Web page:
There is an interesting presentation at the Ungrammatical Multitude blog
which counterposes the logic of hegemony and the logic of affinity. It refers to a book by Richard Day, Gramsci is Dead, Gramsci being the foremost theoretician of hegemony.
In political strategy, the old leftist view was antagonist, two ‘classes’ fighting for hegemony, facing each other as two hierarchies. Today, as distributed networks arise, with their ever shifting connections, it is increasingly difficult to recognize such clear opposing camps. Many people are therefore shifting from an antagonistic stance, “we’re against”, to a logic of creative action, seeking like-minded people through networks. That’s the logic of affinity.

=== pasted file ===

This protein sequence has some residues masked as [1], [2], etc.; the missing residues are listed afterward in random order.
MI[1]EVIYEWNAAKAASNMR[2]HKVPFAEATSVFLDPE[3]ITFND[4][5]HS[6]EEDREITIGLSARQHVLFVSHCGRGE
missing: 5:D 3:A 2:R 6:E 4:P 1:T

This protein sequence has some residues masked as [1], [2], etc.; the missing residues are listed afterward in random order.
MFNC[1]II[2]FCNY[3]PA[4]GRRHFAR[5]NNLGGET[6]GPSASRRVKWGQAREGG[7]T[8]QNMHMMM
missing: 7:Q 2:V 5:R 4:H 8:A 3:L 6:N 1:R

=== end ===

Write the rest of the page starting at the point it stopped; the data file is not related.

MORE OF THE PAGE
Quote: Day establishes an opposition between the “logic of hegemony” and the “logic of affinity. Hegemony, he tells us, is totalizing and state-centered. It operates, equally in either what he likes to term its “(neo)liberal” or its “(post)marxist” variants, by means of demand, representation, recognition, and integration. From the very moment that politics is predicated on the demand, it implies and invokes the existence of a state before which the individual or group constituted in the demand seeks to be represented, and by which it hopes to be first recognized and then integrated. Affinity, on the other hand, begins with Exodus and establishes self-generated (and self-valorizing) communities predicated on a “groundless solidarity” and “infinite responsibility” that are always open to the new and the other.”